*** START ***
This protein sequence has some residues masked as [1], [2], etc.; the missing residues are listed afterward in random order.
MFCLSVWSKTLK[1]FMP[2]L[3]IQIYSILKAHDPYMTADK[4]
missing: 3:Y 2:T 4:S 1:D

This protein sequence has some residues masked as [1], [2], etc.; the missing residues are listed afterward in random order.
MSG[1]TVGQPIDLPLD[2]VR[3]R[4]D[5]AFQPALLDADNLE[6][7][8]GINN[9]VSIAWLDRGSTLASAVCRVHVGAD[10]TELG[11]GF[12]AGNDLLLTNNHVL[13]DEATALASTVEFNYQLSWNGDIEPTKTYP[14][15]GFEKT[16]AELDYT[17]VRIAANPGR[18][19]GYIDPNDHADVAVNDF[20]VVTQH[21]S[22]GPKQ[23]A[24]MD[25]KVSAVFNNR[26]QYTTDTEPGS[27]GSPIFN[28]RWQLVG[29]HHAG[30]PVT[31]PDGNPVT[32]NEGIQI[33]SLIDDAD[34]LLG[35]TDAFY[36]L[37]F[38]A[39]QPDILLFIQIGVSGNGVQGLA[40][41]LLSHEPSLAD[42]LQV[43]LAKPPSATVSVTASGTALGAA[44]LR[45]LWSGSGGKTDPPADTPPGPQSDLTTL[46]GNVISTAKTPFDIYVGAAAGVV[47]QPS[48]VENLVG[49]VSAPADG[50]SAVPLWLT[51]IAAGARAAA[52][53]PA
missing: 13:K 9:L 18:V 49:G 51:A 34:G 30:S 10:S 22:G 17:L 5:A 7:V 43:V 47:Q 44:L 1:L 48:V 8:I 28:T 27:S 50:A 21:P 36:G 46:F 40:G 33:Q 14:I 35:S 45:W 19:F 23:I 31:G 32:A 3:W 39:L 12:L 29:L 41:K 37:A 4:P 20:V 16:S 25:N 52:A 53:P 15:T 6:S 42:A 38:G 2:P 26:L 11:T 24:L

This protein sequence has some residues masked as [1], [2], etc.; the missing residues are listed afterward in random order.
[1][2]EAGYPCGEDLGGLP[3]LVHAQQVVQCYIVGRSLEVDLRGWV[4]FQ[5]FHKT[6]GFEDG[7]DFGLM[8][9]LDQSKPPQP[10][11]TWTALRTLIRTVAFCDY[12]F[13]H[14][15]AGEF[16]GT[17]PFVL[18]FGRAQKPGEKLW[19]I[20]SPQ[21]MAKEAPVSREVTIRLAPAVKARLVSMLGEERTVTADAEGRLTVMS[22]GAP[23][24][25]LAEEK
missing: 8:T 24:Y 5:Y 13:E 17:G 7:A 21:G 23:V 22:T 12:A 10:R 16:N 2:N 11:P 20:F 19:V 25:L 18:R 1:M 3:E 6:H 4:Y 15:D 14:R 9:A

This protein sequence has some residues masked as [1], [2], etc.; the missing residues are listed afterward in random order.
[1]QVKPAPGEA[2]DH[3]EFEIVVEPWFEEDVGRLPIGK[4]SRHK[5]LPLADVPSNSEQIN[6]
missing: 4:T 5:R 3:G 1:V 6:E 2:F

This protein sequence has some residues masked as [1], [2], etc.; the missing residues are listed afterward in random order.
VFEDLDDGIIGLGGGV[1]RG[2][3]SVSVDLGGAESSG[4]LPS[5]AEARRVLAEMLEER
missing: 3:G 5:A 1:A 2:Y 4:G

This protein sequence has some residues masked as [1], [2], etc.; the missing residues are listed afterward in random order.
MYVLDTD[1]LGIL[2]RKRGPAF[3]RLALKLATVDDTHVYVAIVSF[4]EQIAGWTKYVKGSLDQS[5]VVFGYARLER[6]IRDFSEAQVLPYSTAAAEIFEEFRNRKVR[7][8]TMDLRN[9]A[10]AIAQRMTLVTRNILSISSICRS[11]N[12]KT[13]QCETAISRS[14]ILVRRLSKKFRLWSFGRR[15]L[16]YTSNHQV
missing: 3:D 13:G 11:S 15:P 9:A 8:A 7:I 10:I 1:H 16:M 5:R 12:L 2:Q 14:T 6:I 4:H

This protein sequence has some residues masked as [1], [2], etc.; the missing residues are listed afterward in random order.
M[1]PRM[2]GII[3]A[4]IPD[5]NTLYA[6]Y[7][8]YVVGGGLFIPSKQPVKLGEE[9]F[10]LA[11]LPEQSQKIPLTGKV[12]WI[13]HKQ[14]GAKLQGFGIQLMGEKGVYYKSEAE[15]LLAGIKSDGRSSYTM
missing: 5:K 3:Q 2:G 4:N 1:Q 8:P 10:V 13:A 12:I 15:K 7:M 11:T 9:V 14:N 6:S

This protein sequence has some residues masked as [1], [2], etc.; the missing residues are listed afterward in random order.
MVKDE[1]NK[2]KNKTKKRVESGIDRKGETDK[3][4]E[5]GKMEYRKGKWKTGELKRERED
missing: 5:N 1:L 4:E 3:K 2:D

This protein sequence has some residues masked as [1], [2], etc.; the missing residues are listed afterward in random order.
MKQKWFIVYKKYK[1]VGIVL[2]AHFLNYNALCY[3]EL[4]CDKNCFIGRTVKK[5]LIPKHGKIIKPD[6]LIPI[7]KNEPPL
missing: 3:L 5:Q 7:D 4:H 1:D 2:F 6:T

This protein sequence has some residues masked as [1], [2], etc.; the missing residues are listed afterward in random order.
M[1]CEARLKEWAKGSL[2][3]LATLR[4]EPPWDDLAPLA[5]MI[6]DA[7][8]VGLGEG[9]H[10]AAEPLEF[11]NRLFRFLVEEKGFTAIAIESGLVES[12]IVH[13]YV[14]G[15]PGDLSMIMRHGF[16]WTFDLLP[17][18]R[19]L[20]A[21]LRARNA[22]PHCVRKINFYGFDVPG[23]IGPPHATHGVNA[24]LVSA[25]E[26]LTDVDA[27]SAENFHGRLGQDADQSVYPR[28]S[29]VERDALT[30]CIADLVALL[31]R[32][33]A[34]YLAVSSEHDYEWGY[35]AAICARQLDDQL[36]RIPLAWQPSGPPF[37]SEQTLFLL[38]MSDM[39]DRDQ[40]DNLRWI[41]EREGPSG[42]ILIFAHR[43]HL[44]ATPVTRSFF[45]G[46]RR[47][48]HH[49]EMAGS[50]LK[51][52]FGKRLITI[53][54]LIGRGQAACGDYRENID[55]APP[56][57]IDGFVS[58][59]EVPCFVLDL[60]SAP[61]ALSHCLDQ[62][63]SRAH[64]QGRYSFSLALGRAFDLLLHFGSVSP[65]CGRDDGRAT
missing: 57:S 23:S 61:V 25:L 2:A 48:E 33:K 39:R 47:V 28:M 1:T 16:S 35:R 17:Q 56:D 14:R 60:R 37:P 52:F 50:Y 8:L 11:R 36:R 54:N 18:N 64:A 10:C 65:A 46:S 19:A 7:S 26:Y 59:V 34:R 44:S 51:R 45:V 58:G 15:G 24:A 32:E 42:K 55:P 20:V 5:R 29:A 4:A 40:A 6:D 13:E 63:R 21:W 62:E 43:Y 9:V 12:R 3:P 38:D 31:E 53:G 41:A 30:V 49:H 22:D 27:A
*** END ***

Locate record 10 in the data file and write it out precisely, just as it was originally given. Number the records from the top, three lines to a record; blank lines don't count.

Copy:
This protein sequence has some residues masked as [1], [2], etc.; the missing residues are listed afterward in random order.
M[1]CEARLKEWAKGSL[2][3]LATLR[4]EPPWDDLAPLA[5]MI[6]DA[7][8]VGLGEG[9]H[10]AAEPLEF[11]NRLFRFLVEEKGFTAIAIESGLVES[12]IVH[13]YV[14]G[15]PGDLSMIMRHGF[16]WTFDLLP[17][18]R[19]L[20]A[21]LRARNA[22]PHCVRKINFYGFDVPG[23]IGPPHATHGVNA[24]LVSA[25]E[26]LTDVDA[27]SAENFHGRLGQDADQSVYPR[28]S[29]VERDALT[30]CIADLVALL[31]R[32][33]A[34]YLAVSSEHDYEWGY[35]AAICARQLDDQL[36]RIPLAWQPSGPPF[37]SEQTLFLL[38]MSDM[39]DRDQ[40]DNLRWI[41]EREGPSG[42]ILIFAHR[43]HL[44]ATPVTRSFF[45]G[46]RR[47][48]HH[49]EMAGS[50]LK[51][52]FGKRLITI[53][54]LIGRGQAACGDYRENID[55]APP[56][57]IDGFVS[58][59]EVPCFVLDL[60]SAP[61]ALSHCLDQ[62][63]SRAH[64]QGRYSFSLALGRAFDLLLHFGSVSP[65]CGRDDGRAT
missing: 57:S 23:S 61:V 25:L 2:A 48:E 33:K 39:R 47:V 28:M 1:T 16:S 35:R 17:Q 56:D 14:R 60:R 37:P 52:F 50:Y 8:L 11:R 36:R 54:N 18:N 64:A 10:C 65:A 46:S 19:A 7:S 26:Y 59:V 34:R 44:S 51:R 45:V 58:G 15:G 24:A 32:E 42:K 55:P 20:V 5:R 29:A 4:A 40:A 6:D 13:E 63:R 21:W 62:E 43:Y 9:V 12:R 3:P 38:D 31:E 53:G 41:A 30:V 49:H 22:D 27:A